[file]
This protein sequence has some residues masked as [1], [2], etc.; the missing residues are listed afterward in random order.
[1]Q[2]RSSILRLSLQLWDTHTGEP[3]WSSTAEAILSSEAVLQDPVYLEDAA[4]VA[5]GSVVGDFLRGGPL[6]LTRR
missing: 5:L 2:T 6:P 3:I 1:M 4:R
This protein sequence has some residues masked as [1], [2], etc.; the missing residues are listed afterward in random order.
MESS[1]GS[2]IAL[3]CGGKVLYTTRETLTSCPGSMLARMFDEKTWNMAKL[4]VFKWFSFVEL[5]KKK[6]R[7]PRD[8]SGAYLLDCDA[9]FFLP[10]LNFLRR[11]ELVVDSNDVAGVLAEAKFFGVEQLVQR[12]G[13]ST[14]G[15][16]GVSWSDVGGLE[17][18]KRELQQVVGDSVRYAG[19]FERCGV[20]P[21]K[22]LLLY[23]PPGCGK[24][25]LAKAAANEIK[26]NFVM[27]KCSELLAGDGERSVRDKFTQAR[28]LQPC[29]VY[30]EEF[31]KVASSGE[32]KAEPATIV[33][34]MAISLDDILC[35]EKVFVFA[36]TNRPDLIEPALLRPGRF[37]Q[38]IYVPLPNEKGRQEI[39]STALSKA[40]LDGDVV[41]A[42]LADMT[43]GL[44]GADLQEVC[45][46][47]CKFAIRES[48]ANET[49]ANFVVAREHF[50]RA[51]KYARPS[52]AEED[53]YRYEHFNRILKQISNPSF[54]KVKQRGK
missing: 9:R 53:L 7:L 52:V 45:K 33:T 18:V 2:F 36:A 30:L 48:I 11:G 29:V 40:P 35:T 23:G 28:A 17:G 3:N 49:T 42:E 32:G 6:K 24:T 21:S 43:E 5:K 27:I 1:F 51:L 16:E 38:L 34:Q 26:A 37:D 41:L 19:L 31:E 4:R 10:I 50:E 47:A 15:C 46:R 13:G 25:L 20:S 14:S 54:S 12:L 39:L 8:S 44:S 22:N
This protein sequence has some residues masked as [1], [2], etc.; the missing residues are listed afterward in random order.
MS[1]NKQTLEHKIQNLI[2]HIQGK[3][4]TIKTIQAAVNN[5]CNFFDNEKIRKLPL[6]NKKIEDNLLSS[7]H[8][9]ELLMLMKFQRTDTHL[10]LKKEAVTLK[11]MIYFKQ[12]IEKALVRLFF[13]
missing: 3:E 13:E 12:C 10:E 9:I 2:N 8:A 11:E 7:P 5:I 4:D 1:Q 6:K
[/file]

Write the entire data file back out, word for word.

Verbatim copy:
This protein sequence has some residues masked as [1], [2], etc.; the missing residues are listed afterward in random order.
[1]Q[2]RSSILRLSLQLWDTHTGEP[3]WSSTAEAILSSEAVLQDPVYLEDAA[4]VA[5]GSVVGDFLRGGPL[6]LTRR
missing: 5:L 2:T 6:P 3:I 1:M 4:R
This protein sequence has some residues masked as [1], [2], etc.; the missing residues are listed afterward in random order.
MESS[1]GS[2]IAL[3]CGGKVLYTTRETLTSCPGSMLARMFDEKTWNMAKL[4]VFKWFSFVEL[5]KKK[6]R[7]PRD[8]SGAYLLDCDA[9]FFLP[10]LNFLRR[11]ELVVDSNDVAGVLAEAKFFGVEQLVQR[12]G[13]ST[14]G[15][16]GVSWSDVGGLE[17][18]KRELQQVVGDSVRYAG[19]FERCGV[20]P[21]K[22]LLLY[23]PPGCGK[24][25]LAKAAANEIK[26]NFVM[27]KCSELLAGDGERSVRDKFTQAR[28]LQPC[29]VY[30]EEF[31]KVASSGE[32]KAEPATIV[33][34]MAISLDDILC[35]EKVFVFA[36]TNRPDLIEPALLRPGRF[37]Q[38]IYVPLPNEKGRQEI[39]STALSKA[40]LDGDVV[41]A[42]LADMT[43]GL[44]GADLQEVC[45][46][47]CKFAIRES[48]ANET[49]ANFVVAREHF[50]RA[51]KYARPS[52]AEED[53]YRYEHFNRILKQISNPSF[54]KVKQRGK
missing: 9:R 53:L 7:L 52:V 45:K 33:T 18:V 2:F 36:A 30:L 48:I 11:G 29:V 40:P 35:T 23:G 28:A 17:G 3:N 49:T 42:E 32:G 6:K 24:T 21:S 43:E 5:K 27:I 1:F 51:L 16:E 38:L 34:Q 26:A 37:D 41:L 19:L 31:E 4:R 10:I 50:E 47:A 15:C 46:R 13:G 25:L 20:S 14:S 54:S 12:L 39:L 8:S 44:S 22:N
This protein sequence has some residues masked as [1], [2], etc.; the missing residues are listed afterward in random order.
MS[1]NKQTLEHKIQNLI[2]HIQGK[3][4]TIKTIQAAVNN[5]CNFFDNEKIRKLPL[6]NKKIEDNLLSS[7]H[8][9]ELLMLMKFQRTDTHL[10]LKKEAVTLK[11]MIYFKQ[12]IEKALVRLFF[13]
missing: 3:E 13:E 12:C 10:E 9:I 2:N 8:A 11:E 7:P 5:I 4:D 1:Q 6:K